(which is mainly being comfortable with abstract discussions,
definitions and proofs).
We expect most readers to have a basic knowledge of algorithms,
or at least be fairly comfortable with the notion of an algorithm.
The conceptual perspectives offered in this book
are quite straightfoward (i.e., they follow directly
from known questions and studies in the field).
Indeed, the fundamental nature and conceptual content of the
questions and studies conducted in complexity theory is evident
to anybody who stops for a moment to think about it.
The problem, however, is that too few researchers stop to reflect
about this content, let alone communicate it to their students.
The annoying (and quite amazing) consequences are students that
have only a vague understanding of the meaning of these
fundamental notions and results.
In our opinion, it all boils down to taking the time to explicitly
discuss the meaning of definitions and results. A related issue
is using the ``right'' definitions (i.e., those that reflect
better the fundamental nature of the notion being defined)
and teaching things in the (conceptually) ``right'' order.
This book focuses on several subareas of complexity theory
(see the following organization and chapter summaries).
In each case, the exposition starts from the intuitive questions
addresses by the subarea, as embodied in the concepts that it studies.
The exposition discusses the fundamental importance of these questions,
the choices made in the actual formulation of these questions and notions,
the approaches that underly the answers,
and the ideas that are embedded in these answers.
Our view is that these (``nontechnical'') aspects are the core
of the field, and the presentation attempts to reflect this view.
We note that being guided by the conceptual contents of the material
leads, in some cases, to technical simplifications. Indeed,
for many of the results presented in this book, the presentation
of the proof is different (and arguablly easier to understand)
than the standard presentations.
Table of contents (tentative, Jan. 2006)
 Introduction and Preliminaries
1.1 Introduction
1.1.1 A brief overview of Complexity Theory;
1.1.2 Characteristics of Complexity Theory;
1.1.3 Contents of this book;
1.1.4 Approach and style of this book;
1.1.5 Standard notations and other conventions.
1.2 Computational Tasks and Models
1.2.1 Representation;
1.2.2 Computational Tasks;
1.2.3 Uniform Models (Algorithms)
[Turing machines, Uncomputable functions, Universal algorithms,
Time and space complexity, Oracle machines, Restricted models];
1.2.4 Nonuniform Models (Circuits and Advice)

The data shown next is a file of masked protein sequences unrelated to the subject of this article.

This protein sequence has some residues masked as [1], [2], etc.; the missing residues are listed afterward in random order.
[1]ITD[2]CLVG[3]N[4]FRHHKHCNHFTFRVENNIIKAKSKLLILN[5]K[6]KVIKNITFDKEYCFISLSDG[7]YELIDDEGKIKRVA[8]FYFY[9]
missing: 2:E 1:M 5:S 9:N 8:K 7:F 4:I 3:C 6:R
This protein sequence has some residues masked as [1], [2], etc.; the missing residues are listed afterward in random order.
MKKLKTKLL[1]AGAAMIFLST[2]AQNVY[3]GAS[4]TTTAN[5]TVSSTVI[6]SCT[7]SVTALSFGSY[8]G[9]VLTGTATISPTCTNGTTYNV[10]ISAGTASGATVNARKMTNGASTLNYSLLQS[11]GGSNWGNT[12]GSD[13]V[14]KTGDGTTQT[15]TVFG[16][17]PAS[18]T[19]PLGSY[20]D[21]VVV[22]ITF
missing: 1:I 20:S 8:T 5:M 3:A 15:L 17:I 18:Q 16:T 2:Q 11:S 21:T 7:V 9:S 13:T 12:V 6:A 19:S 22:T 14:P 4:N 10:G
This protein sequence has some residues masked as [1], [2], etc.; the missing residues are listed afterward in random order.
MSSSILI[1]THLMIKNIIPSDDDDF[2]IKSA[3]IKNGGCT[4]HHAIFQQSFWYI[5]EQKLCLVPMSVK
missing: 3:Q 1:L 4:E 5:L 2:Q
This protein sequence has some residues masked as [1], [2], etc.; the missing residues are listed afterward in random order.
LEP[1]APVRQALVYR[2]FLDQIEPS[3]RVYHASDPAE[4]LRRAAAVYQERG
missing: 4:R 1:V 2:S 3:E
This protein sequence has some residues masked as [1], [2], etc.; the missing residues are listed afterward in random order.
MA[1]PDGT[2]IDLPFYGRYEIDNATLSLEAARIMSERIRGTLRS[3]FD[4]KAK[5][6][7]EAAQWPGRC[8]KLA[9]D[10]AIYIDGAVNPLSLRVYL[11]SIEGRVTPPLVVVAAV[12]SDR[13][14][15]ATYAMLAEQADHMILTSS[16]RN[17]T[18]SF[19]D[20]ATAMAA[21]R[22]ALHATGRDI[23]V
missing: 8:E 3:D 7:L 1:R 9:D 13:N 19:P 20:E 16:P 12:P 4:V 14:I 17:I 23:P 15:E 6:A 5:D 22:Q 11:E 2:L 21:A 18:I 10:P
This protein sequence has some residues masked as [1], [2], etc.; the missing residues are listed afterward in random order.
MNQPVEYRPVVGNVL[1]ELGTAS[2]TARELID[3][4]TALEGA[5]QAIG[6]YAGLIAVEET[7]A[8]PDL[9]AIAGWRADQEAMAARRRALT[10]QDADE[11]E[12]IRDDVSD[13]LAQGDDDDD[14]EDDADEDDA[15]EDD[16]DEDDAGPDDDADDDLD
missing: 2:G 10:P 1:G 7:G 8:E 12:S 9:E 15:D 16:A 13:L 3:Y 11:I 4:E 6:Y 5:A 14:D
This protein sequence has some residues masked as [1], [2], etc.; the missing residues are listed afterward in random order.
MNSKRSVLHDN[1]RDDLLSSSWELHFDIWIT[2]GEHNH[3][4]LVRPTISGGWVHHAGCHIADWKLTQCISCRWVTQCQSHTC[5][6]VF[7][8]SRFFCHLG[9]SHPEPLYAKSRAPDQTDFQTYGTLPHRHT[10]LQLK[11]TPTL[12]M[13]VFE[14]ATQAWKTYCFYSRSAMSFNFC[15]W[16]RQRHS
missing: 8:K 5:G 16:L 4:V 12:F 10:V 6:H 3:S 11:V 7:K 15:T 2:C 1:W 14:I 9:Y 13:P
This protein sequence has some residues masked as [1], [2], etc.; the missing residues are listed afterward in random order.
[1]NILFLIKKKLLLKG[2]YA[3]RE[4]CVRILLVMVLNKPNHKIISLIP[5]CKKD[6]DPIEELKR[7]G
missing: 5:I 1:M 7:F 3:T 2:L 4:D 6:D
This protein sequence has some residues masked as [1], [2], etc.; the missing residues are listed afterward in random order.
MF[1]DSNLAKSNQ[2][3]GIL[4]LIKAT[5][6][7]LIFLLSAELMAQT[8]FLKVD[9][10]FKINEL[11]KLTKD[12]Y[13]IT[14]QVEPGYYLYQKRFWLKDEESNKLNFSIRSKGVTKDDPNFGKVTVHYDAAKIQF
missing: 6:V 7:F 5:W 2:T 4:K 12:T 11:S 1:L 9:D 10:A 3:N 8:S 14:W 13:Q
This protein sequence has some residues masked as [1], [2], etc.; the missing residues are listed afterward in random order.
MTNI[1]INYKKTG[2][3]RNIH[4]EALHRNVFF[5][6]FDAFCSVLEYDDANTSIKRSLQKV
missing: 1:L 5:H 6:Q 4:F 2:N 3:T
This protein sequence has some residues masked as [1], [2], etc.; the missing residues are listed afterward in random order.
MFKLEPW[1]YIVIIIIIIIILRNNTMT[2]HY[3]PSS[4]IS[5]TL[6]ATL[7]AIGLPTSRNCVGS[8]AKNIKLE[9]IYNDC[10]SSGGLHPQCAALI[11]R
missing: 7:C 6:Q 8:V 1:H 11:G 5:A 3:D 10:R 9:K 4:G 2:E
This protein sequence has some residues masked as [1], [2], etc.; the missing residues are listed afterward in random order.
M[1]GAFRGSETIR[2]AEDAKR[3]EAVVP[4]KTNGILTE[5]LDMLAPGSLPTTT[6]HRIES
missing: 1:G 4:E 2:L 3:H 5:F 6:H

[Boolean Circuits, Machines that take advice,
Restricted models];
1.2.5 Complexity Classes
Chapter Notes
 P, NP and NPCompleteness
2.1 The P versus NP Question
2.1.1 The search version  finding versus checking;
2.1.2 The decision version  proving versus verifying;
2.1.3 Equivalence of the two formulations;
2.1.4 The traditional definition of NP;
2.1.5 In support of P different from NP;
2.1.6 Two technical comments regarding NP.
2.2 Polynomialtime Reductions
2.2.1 The general notion of a reduction;
2.2.2 Reducing optimization problems to search problems;
2.2.3 Selfreducibility of search problems.
2.3 NPCompleteness
2.3.1 Definitions;
2.3.2 The existence of NPcomplete problems;
2.3.3 Some natural NPcomplete problems
[
Circuit and formula satisfiability  CSAT and SAT,
Combinatorics and graph theory];
2.3.4 NP sets that are neither in P nor NPcomplete;
2.4 Three relatively advanced topics
2.4.1 Promise Problems;
2.4.2 Optimal search algorithms for NP;
2.4.3 The class coNP and its intersection with NP.
Chapter Notes
Exercises
 Variations on P and NP
3.1 Nonuniform polynomialtime (P/poly)
3.1.1 Boolean Circuits;
3.1.2 Machines that take advice.
3.2 The Polynomialtime Hierarchy (PH)
3.2.1 Alternation of quantifiers;
3.2.2 Nondeterministic oracle machines;
3.2.3 The P/polyversusNP Question and PH.
Chapter Notes
Exercises
 More Resources, More Power?
4.1 Nonuniform complexity hierarchies
4.2 Time Hierarchies and Gaps
4.2.1 Time Hierarchies
[The Time Hierarchy Theorem,
Impossibility of speedup for universal computation,
Hierarchy theorem for nondeterministic time];
4.2.2 Time Gaps and SpeedUp
4.3 Space Hierarchies and Gaps
Chapter Notes
Exercises
 Space Complexity
5.1 General preliminaries
5.1.1 On the minimal amount of useful computation space;
5.1.2 Time versus Space
[Two composition lemmas, An obvious bound,
Subtleties regarding spacebounded reductions,
Complexity hierarchies and gaps,
Simultaneous timespace complexity];
5.1.3 Circuit Evaluation.
5.2 Logarithmic Space
5.2.1 The class L;
5.2.2 LogSpace Reductions;
5.2.3 LogSpace uniformity and stronger notions;
5.2.4 Undirected Connectivity.
5.3 NonDeterministic Space Complexity
5.3.1 Two models;
5.3.2 NL and directed connectivity
[Completeness and beyond,
Relating NSPACE to DSPACE, Complementation or NL=coNL];
5.3.3 Discussion.
5.4 PSPACE and Games
Chapter Notes
Exercises
 Randomness and Counting
6.1 Probabilistic PolynomialTime
6.1.1 Twosided error (BPP);
6.1.2 Onesided error (RP and coRP);
6.1.3 Zerosided error (ZPP);
6.1.4 Randomized LogSpace
[Definitional issues, the accidental tourist sees it all].
6.2 Counting
6.2.1 Exact Counting [including completeness];
6.2.2 Approximate Counting [for countDNF and countP];
6.2.3 Searching for unique solutions;
6.2.4 Uniform generation of solutions
[Relation to approximate counting,
Direct uniform generation].
Chapter Notes
Exercises
 The Bright Side of Hardness
7.1 OneWay Functions